With a Moderate as Iran's New Face, Netanyahu Will Struggle to Draw Up Support for an Attack

Amos Harel
Amos Harel
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Amos Harel
Amos Harel

Today Israel bids a sad farewell to Mahmoud Ahmadinejad, that unexpected asset to Israeli public diplomacy, who served it so well during his eight years as president of Iran.

Although Ahmadinejad didn’t have much of a role in the formation of Iran’s nuclear policy − as he himself recently admitted − his somewhat grotesque figure and his hallucinatory statements made it easier for Israel to illustrate the danger inherent in the possibility that the extremist ayallotah regime could get its hands on weapons of mass destruction.

Ahmadinejad’s designated successor, Hasan Rowhani, who was the surprise victor in this weekend’s presidential election ‏(Ahmadinejad’s first victory in 2005 was also unexpected‏), is a different story entirely. Rowhani’s election is good news for the Iranian people. It remains to be seen whether it will also be good news for Israel.

Prime Minister Benjamin Netanyahu can’t be very happy. He saw the Iranian presidential election as a scam: eight almost identical candidates who were allowed to compete only in accordance with the dictates of the supreme spiritual leader, Ayatollah Ali Khamenei. With Rowhani as the new face of Iran − someone who’s more moderate, wants the international sanctions removed and who won’t get caught up in the Holocaust-denial demagoguery so favored by his predecessor − Netanyahu will have a hard time convincing the world that his plan to attack Iran’s nuclear facilities is necessary.

The question still remaining is whether Khamenei, who is the exclusive determiner of nuclear policy, will interpret the election results as a demand by the people to compromise on nuclear matters ‏(with the aim of reducing the economic sanctions in force against Iran and shoring up the economy‏) or whether he will stick with the usual Iranian tactic of playing endlessly for time, using the new president to present a more moderate image to the international community but not making any real concessions.

Rowhani has an extensive background in nuclear issues. He was the one negotiating with the West on these issues early last decade. In a recent television debate between the candidates, conservative Saeed Jalili ‏(the current negotiator‏) criticized him for coming to a compromise with the West in 2004, when he agreed to a temporary freeze of Tehran’s nuclear program out of concern for what might follow the American invasion of Iraq.

A decisive victory by Rowhani in the first round was not forecast by anyone, neither within Iran or outside it. This shows us once again how difficult it is − for the media, academics, even intelligence agencies − to predict shifts in public opinion in the countries in this region.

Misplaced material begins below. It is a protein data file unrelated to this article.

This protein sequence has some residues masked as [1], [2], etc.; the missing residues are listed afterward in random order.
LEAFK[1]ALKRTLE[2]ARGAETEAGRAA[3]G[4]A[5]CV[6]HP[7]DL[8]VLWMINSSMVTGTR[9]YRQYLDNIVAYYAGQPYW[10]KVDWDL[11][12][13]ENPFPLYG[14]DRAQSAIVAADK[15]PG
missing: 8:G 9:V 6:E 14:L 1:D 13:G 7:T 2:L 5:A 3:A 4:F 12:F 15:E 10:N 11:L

During the last election, in 2009, amid claims that the regime had falsified the results in the conservatives’ favor, the “green revolution” erupted, a popular uprising that was brutally suppressed by the government within a few weeks. It could be that the gap in favor of the more moderate candidate was so great that the regime couldn’t even consider altering the results again.

Many in the Arab world see the 2009 Iranian uprising as the harbinger of the Arab Spring that began 18 months later. What happened in Iran surely influenced the eruptions in Tunisia and Egypt. Now events have come full circle, as the turmoil in the Arab countries emboldened Iranian voters to choose a candidate who wasn’t preferred by the regime.

It would be wise for Israel to keep a low profile with regard to declarations on Iran during the next few weeks. At the same time, it will have to make it clear to the Obama administration that America cannot stop pressing the Iranians to halt their nuclear program just because of the presidential election results. U.S. President Barack Obama’s record on the Syrian civil war, in which Tehran is providing considerable assistance to the Assad regime, isn’t particularly encouraging.

Until the elections, Iran showed no signs of backing down on the nuclear issue. Iranian researcher Mehdi Khalaji, a senior fellow at the Washington Institute for Near East Policy, argued in an informative article last week that Khamenei is more worried about what he sees as a Western cultural assault on his country than by the economic sanctions that have resulted from his devotion to the nuclear project.

According to Khalaji, Khamenei is obsessed by the notion that the White House is conspiring with Hollywood, Google and Apple to capture the minds and hearts of millions of Iranians. The supreme leader even believes that the Academy Award for Best Picture was given to “Argo” ‏(about the rescue of American hostages from Iran during the revolution‏) and presented by First Lady Michelle Obama as part of an elaborate scheme by the administration.

The conclusion, argued Khalaji, is that one shouldn’t underestimate the influence of “soft power,” alongside sanctions, on Iranian policy. 

Hasan Rowhani flashing the victory sign after leaving a polling station in Tehran, June 14, 2013.Credit: AFP
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Hassan Rowhani gestures to his supporters at a rally in Tehran, Iran, Saturday, June 1, 2013.Credit: AP
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Rowhani supporters celebrate outside his campaign HQ in TehranCredit: AP
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A supporter of new Iranian president Rowhani in Tehran.Credit: AP

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